Display and Monitor Calibration with the X-Rite ColorMunki Photo (Podcast 249)

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Display and Monitor Calibration with the X-Rite ColorMunki Photo (Podcast 249)

Today I take you through a full monitor and printer calibration with the X-Rite ColorMunki Photo, and we also take a look at how to optimize a printer profile.

Although it was a little late, I finally published an iPod optimized version of the video via the iTunes/RRS stream, so recheck iTunes if that’s where you usually get your MBP fix.

The full-sized video will only be available here, or on Vimeo, to download the video for offline viewing.

By the way, if you live in Japan, in or close to Tokyo, it would be great to see you in Gotanda for my Color Managed Digital Workflow seminar, at X-Rite Japan. See my Workshops Web site for details.

The Martin Bailey Photography Podcast is sponsored by WebSpy, the Internet monitoring, analysis and reporting specialists. For details of WebSpy products and a 10% discount, visit our landing page at http://www.webspy.com/mbp.


  • Karo Kendimian
    Posted at 18:13h, 03 July Reply

    Thank you a lot, Martin. Walking through the process and discussing the problems were helpful, indeed.

  • Marcus
    Posted at 20:16h, 04 July Reply

    Thorough and clear walk through !! Especially the discussion of your printing struggle with the lush green waterfall shot – I feel your pain ;P

  • Karo Kendimian
    Posted at 05:11h, 05 July Reply

    Hi again

    About the lush green waterfall photo for which the printer profile was causing trouble…
    Cropping the area with the problematic greens and trying to optimize the profile for that area alone may be helpful…

    Another option:
    Read the RGB values of that area and mask-edit the area slightly until it returns to the gamut.

    What do you think?

  • Martin Bailey
    Posted at 11:06h, 05 July Reply

    That’s good to hear. Thanks for leaving the comment Karo!


  • Martin Bailey
    Posted at 15:03h, 05 July Reply

    Woops, for some reason the last two comments weren’t there when I wrote my last post.

    Thanks Marcus. It sure can be a problem.


    I might be wrong, but I don’t think cropping the image would work. As you might have seen in the video, there were a number of cells on the optimization print out that were not used, which makes me think that it has all the samples it needs.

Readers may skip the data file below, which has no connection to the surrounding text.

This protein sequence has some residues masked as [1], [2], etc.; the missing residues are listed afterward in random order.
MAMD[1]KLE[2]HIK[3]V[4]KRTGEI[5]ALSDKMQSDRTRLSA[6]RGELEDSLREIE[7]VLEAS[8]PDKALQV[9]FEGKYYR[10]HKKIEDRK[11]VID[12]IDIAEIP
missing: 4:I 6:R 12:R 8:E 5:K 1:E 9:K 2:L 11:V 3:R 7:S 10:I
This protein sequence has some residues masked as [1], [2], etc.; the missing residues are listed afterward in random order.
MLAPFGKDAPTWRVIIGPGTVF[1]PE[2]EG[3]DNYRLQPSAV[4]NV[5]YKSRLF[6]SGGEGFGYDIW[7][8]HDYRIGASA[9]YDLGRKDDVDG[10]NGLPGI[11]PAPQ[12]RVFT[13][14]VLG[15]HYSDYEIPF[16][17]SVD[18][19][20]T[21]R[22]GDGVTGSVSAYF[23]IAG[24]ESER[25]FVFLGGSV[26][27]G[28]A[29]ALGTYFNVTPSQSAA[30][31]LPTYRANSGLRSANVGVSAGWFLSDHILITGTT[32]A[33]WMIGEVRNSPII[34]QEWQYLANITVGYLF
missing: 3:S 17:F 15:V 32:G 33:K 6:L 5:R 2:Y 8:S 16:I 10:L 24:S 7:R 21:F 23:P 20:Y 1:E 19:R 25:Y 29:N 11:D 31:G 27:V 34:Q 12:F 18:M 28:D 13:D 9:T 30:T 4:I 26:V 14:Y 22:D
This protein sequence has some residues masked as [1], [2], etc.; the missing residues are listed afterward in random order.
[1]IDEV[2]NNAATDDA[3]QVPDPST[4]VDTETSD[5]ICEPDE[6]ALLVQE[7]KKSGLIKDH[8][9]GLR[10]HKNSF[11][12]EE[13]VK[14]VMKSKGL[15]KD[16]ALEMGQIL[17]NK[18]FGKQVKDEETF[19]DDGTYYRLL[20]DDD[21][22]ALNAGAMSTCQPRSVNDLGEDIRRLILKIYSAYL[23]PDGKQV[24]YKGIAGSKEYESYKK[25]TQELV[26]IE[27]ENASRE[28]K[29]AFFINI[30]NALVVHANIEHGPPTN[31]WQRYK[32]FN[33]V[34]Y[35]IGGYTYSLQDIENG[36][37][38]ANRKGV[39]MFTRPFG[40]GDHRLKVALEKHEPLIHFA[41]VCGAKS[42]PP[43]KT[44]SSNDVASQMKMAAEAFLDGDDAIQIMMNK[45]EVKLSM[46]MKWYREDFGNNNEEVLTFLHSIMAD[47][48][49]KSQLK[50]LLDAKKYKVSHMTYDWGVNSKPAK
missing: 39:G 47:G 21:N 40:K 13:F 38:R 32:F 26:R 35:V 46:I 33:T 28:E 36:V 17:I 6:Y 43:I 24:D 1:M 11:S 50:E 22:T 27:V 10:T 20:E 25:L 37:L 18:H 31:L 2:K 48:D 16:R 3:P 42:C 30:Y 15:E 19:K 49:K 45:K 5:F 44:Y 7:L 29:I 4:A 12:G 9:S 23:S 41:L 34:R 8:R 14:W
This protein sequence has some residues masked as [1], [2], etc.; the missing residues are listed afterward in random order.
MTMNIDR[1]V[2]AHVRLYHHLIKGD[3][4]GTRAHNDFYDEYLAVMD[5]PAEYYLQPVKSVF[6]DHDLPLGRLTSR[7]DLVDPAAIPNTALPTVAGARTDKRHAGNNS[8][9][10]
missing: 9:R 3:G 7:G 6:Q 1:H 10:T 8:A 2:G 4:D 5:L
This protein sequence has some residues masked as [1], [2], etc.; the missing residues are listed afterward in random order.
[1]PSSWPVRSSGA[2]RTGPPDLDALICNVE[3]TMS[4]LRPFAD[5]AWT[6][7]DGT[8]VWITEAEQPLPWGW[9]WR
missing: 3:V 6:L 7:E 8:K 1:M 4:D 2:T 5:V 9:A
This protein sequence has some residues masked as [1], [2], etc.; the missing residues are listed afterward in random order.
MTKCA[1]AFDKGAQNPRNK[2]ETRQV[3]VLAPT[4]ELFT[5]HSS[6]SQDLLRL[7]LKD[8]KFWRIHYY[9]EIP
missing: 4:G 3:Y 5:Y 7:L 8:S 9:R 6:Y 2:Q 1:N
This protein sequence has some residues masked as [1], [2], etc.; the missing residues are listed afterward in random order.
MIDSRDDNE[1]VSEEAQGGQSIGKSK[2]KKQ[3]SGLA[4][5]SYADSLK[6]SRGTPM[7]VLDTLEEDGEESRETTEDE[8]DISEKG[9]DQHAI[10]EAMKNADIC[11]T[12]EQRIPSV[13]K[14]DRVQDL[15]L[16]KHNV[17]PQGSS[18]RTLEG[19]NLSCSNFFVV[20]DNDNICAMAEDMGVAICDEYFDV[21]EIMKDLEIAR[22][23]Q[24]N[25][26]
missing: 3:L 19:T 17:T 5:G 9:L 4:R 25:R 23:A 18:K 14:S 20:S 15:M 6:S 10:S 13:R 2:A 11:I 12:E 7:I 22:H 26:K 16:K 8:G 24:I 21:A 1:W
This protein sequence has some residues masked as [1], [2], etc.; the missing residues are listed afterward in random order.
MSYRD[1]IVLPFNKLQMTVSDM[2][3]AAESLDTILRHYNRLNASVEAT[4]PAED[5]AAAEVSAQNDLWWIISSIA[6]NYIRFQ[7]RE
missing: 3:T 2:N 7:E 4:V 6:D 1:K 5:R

I’ve spend a lot of time in the past changing areas of prints to bring them back into gamut, and I personally have never been successful. The area I change always ends up looking like a septic scab or something. I do find it much easier to print these sort of greens on some gloss or satin papers though, which would be my choice of action when trying to overcoming this sort of problem.


  • Karo Kendimian
    Posted at 07:14h, 06 July Reply

    Frankly, I hadn’t noticed the blank cells. That surely would answers my question 🙂

    However, I’m not sure if the printer can be blamed for not delivering those subtle greens on that paper… I would rather formulate it as ink/paper incompatibility.

    Anyway, it’s still a shame to confront such issues after being this fastidious and striving for quality, especially during the final coronation act of holding the print…

    Great photos, BTW!

  • Martin Bailey
    Posted at 11:10h, 06 July Reply

    Yes, well that is part of my point. The printer is capable of recreating these colors, but not on that paper. As I said, if I change the paper, I can create a print with these greens that I’m happy with.

    This is the reason I changed to Harman GLOSS paper for the Colors of Japan Folio here:

    Conversely, the top wild flower photo in my Flowerscapes folio, which also has lots of greens, could not be printed on the Harman GLOSS. I used the Hahnemuhle Photo Rag for the Flowerscapes folio to get a good representation of this photo. Also, the reds in some other photos were not so nice on the GLOSS paper.

    It really comes down to the idea that every photo has its perfect paper. In producing my folios the most challenging aspect is matching a full set of 10 or 12 images to one paper type. In addition to changing paper, I even had to drop some photos in favor of others, just because I couldn’t get them to work on a particular paper. This happened on one set after I’d successfully soft-proofed and printed the majority of the other images. That hurt! 🙂

    And thanks for the kind words about the photos! 🙂


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